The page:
Grammar Info

N5 Lesson 9: 10/13


It'd be better to, Should do


Verb[た]+ (ほう) + + いい


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About たほうがいい

In Japanese, there are several ways to express that something 'should' be done. たほうがいい is one of the most common, especially when giving advice. This expression uses the past tense of a verb grouped with (ほう), the particle , and the い-Adjective, いい.

As (ほう) can be translated closely to 'way', or 'direction', this expression is suggesting that one specific choice is simply the better 'way'.

This expression is quite direct, and can imply that there may be some sort of negative consequence if (A) is not done. In that respect, this phrase could also be translated as 'It would be better if you did (A)'.

たほうがいい may also be used with the base (dictionary) form of a verb, but will sound more like a general opinion in those cases, rather than giving advice.


Because this phrase is quite direct, it would be better to use a more polite expression like ばいい, if giving general advice.




    It would be better to ask a doctor.


    It'd be better to go home.


    It would be better to eat breakfast.


    It would be better to wash your own dishes.


    It would be better to return that, wouldn't it.

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たほうがいい – Grammar Discussion

Most Recent Replies (7 in total)

  • Talos


    Almost a year later, but I had the same question.

    Here’s a discussion attempting to explain it.

    The summary I take from it is that this is a separate use of た (yep, apparently there are multiple), which isn’t the past tense grammatically but the perfect tense - something I think most of us aren’t terribly familiar with, unfortunately.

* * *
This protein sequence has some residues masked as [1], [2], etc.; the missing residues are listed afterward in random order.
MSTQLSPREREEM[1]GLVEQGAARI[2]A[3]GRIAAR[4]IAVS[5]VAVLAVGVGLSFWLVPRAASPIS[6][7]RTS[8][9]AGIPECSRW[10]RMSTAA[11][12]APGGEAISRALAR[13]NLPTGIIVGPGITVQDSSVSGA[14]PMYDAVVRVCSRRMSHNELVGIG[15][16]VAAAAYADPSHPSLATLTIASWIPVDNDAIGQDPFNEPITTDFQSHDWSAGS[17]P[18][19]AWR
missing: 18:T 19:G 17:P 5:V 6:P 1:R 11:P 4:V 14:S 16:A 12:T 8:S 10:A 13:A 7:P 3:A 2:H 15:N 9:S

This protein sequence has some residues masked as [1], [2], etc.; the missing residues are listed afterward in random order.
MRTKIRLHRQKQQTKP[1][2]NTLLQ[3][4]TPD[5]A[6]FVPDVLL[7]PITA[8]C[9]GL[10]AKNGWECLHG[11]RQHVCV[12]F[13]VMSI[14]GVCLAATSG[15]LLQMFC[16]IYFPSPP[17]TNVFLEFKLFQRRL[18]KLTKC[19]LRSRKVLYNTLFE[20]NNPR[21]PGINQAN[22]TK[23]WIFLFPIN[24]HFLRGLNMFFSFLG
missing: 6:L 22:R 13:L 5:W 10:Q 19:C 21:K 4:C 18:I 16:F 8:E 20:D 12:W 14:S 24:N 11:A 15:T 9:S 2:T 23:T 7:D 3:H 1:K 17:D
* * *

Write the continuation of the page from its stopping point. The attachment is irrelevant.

Example translations from that link include:

    Lit. “Having brought an umbrella would be better.”

    That then is contrasted with the meaning you get when you don’t use the perfect tense:

    It is also possible to have the plain form of verbs before 〜ほうがいい, but they don’t have a future interpretation but rather a “general” or “habitual” one.


  • Ambo100


    Regarding the grammar structure given:

    Perhaps it would be better to say:

    Past Tense Verb (Short Form) + 方・が・いい

    Although as @Talos has mentioned it is technically perfect tense, I think it might be a bit confusing for those who haven’t learnt about that yet.

    I just had a review where the answer was:

    ここに すんだほうがいい 。[住すむ]

    So the existing grammar structure would not take into account た > だ and various other exceptions.

    Another note from what I read in Genki is that

    when the advice is negative, however, the verb is in the present tense short form.

  • eclipse77x


    Can 〜方がいい (and 〜べき) be used in conjunction with と思う to discuss what is “better/best for yourself” or “what you yourself must do”? Is there another grammar structure that is more suited to this purpose?

    Example: I think it would be better (for me) to exercise more.

    Is the only difference between 〜方がいい and 〜べき the nuance between “should” and “must”? Would the sentence「もっと運動するべきだと思います。」have a similar feel, something close to “I think I’ve got to exercise more.”?

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